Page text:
Hospital `accidents' kill thousands every year

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THOUSANDS of people could be dying needlessly in hospitals every year. The death toll may cost the NHS up to pounds 1bn annually, say doctors planning an investigation of the issue.

British researchers believe that iatrogenic ailments (unintended injuries, illnesses or symptoms induced in patients through a doctor's actions or words, or otherwise caused by adverse medical events) are responsible for thousands of deaths each year on wards, many of which are avoidable.

They include people being given the wrong treatment or drugs, or suffering falls. Only heart attacks and strokes kill more people each year.

The research, which will be based on existing American and Australian studies, is the first of its kind in Britain.

The doctors will try to measure these types of injuries, examine how much of an impact they are having on the National Health Service and work out what can be done about them.

Dr Maureen Dalziel, a specialist in public health issues who is involved in the project, said they expected the British study to find results similar to those of the previous foreign investigations.

"We expect it to be around the same level as the studies carried out in America and Australia because I've no reason to suspect the NHS doesn't provide the same quality of service," she said.

"I suppose we would hope that it will be less here than in the other studies, but assuming that you are living in a western society and expecting similar standards of care, it's unlikely there would be much of a difference."

The vast majority of adverse events affect patients who are undergoing surgery, mainly because they are likely to be already ill, and more susceptible to further infection.

Dr Dalziel said: "Fifty per cent of these adverse events are associated with operations followed by diagnostic errors, then treatment errors, drug errors, and then things like the patient falling, although things like falls are minor factors."

She said that on top of the deaths caused by adverse events there are many other factors that increase the financial burden on the NHS. As most of the injuries occur in surgery, this usually leads to complications, possibly requiring more surgery or meaning the patient takes longer to recuperate, both of which increase costs, especially in terms of bed days lost.

The Australian study suggested that each adverse event could lead to a loss of 7.1 bed days. For a region such as North Thames, where the average cost per bed day is pounds 210, this means a cost of pounds 62.3m.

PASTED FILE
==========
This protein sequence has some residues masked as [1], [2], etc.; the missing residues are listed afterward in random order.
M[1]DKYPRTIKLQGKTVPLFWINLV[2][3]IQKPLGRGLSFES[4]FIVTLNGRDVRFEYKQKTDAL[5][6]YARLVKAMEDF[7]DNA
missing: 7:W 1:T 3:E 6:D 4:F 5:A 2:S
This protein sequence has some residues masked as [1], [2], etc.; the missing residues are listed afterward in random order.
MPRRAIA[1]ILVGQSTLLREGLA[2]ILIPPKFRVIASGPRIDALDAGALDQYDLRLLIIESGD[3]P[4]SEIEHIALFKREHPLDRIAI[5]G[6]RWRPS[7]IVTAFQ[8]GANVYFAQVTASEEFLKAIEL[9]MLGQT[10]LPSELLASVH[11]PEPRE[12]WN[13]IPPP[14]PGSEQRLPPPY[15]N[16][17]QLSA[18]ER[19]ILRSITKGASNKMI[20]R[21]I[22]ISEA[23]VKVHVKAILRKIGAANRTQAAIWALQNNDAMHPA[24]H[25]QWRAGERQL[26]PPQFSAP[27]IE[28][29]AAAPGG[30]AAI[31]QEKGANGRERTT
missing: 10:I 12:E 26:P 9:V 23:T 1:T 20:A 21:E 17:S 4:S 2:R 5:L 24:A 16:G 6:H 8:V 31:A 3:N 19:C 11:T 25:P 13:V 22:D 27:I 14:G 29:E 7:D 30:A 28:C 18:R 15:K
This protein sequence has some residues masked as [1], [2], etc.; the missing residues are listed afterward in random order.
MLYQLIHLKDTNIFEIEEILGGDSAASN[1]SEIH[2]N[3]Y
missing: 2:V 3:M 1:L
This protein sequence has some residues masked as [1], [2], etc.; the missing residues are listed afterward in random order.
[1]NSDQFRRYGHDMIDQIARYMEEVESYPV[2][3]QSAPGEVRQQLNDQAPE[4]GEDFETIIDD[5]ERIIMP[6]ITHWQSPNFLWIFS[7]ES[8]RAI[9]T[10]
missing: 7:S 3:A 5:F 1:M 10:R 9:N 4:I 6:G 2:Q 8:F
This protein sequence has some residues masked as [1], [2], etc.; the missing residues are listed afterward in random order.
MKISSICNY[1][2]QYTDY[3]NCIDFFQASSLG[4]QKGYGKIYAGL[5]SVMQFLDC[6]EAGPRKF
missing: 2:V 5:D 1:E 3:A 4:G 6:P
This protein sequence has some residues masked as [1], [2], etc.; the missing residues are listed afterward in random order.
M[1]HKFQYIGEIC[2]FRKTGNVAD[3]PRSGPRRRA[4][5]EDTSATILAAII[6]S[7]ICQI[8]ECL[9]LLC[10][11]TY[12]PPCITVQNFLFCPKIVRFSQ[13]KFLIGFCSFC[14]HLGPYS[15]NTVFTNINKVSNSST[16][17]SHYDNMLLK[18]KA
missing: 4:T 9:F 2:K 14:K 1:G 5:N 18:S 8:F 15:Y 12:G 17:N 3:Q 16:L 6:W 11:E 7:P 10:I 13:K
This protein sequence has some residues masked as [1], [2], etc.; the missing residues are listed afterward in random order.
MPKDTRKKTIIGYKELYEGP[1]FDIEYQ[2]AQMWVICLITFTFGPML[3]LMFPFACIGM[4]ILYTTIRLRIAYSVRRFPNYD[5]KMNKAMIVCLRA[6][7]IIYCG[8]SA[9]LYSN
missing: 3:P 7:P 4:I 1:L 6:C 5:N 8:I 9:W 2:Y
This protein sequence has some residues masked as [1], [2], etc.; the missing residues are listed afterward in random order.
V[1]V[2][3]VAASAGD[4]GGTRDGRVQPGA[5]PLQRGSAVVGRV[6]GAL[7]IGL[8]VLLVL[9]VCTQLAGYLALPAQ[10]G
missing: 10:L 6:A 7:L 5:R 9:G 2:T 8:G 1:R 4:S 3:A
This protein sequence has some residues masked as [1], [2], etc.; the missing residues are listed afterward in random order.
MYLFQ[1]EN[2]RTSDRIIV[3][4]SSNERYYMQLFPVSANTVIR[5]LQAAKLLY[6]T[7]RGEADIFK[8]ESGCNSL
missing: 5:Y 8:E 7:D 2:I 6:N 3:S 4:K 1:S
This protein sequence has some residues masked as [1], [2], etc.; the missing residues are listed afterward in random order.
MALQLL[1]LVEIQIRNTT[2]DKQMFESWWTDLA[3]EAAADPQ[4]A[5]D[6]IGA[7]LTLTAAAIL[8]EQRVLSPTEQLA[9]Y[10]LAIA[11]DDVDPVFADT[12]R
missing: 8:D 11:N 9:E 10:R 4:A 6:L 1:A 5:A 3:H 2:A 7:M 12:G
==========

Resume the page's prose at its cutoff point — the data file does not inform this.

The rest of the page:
"We did look at the NHS as a whole and thought the total costs would be about pounds 1bn overall," added Dr Dalziel.

But the problem has gone largely unnoticed, with attention spread elsewhere.

"I think to date the concern has been managing financial resources rather than clinical, and making sure that trustees were not over-spending," she went on.

"Until recently this has been top of the managers' agenda. The focus has been on managers, and while the focus is on them there's been a nervousness about looking closely at anything else in case you find something you don't like."

In the American study, 3.4 per cent of all admissions to the hospital experienced some sort of adverse event, and of that 3.4 per cent a further 14 per cent resulted in death.

These figures were conservative compared to the Australian study, but when applied to hospital admissions in England and Wales, the scale of deaths from these adverse events became clear. There were more than 46,000 deaths based on 9m admissions to hospitals in England and Wales in 1997.

In the North Thames region of the NHS, an extrapolation from the American study shows that of 50,000 admissions per year, 1,850 will result in an iatrogenic injury. Of those injuries 500 will involve negligence, and 259 will result in the death of a patient - a one-in-193 chance of unnecessary death. A further 130 patients will suffer an injury leading to a long- term disability.

The pilot study begins next month in six hospitals in the North Thames region, and will run for one year. The British scientists will use the American study as the basis for their own study looking at adverse events determined by case notes from the fields of obstetrics, trauma and orthopaedics, general medicine, and general surgery.